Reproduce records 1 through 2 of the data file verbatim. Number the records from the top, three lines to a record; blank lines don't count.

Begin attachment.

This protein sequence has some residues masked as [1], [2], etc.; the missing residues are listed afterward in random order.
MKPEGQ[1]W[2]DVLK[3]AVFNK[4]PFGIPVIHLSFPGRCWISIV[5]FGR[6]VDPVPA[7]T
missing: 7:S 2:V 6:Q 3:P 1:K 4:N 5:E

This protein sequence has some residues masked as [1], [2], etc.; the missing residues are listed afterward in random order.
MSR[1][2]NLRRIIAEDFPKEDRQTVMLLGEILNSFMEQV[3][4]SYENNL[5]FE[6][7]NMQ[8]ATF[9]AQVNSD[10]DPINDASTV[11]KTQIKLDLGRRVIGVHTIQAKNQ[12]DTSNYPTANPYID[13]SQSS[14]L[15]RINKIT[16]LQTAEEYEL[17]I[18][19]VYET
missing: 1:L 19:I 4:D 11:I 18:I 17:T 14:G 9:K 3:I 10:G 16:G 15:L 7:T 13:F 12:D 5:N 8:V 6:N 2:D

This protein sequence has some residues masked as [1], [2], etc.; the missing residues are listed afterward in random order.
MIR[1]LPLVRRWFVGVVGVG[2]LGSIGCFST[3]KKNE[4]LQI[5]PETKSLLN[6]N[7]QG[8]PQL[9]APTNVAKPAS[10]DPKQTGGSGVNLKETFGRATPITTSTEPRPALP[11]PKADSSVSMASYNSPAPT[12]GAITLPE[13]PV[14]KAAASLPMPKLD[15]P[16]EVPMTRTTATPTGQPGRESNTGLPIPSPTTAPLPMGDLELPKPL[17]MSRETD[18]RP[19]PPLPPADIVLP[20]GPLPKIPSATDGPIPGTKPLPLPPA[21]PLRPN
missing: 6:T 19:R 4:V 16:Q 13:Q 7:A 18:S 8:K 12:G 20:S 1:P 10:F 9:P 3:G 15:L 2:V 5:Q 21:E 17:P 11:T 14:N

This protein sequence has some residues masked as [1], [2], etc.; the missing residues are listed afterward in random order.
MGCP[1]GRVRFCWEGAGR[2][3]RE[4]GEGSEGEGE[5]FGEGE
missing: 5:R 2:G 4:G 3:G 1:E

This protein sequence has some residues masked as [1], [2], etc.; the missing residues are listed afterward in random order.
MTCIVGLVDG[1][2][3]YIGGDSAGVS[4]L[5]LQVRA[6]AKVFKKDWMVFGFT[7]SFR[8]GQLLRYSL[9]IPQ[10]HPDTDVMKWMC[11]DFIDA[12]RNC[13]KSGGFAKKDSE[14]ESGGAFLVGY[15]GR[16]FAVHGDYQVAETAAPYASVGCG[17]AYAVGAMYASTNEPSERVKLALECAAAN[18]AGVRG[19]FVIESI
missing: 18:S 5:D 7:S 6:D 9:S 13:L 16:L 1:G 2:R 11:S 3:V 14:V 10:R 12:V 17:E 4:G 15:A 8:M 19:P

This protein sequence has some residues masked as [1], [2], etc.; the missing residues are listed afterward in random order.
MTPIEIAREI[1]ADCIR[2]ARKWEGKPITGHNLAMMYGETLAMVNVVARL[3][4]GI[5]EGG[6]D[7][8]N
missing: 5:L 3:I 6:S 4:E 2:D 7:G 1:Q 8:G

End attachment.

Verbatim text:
This protein sequence has some residues masked as [1], [2], etc.; the missing residues are listed afterward in random order.
MKPEGQ[1]W[2]DVLK[3]AVFNK[4]PFGIPVIHLSFPGRCWISIV[5]FGR[6]VDPVPA[7]T
missing: 7:S 2:V 6:Q 3:P 1:K 4:N 5:E

This protein sequence has some residues masked as [1], [2], etc.; the missing residues are listed afterward in random order.
MSR[1][2]NLRRIIAEDFPKEDRQTVMLLGEILNSFMEQV[3][4]SYENNL[5]FE[6][7]NMQ[8]ATF[9]AQVNSD[10]DPINDASTV[11]KTQIKLDLGRRVIGVHTIQAKNQ[12]DTSNYPTANPYID[13]SQSS[14]L[15]RINKIT[16]LQTAEEYEL[17]I[18][19]VYET
missing: 1:L 19:I 4:D 11:I 18:I 17:T 14:G 9:K 3:I 10:G 16:G 15:L 7:T 13:F 12:D 5:N 8:V 6:N 2:D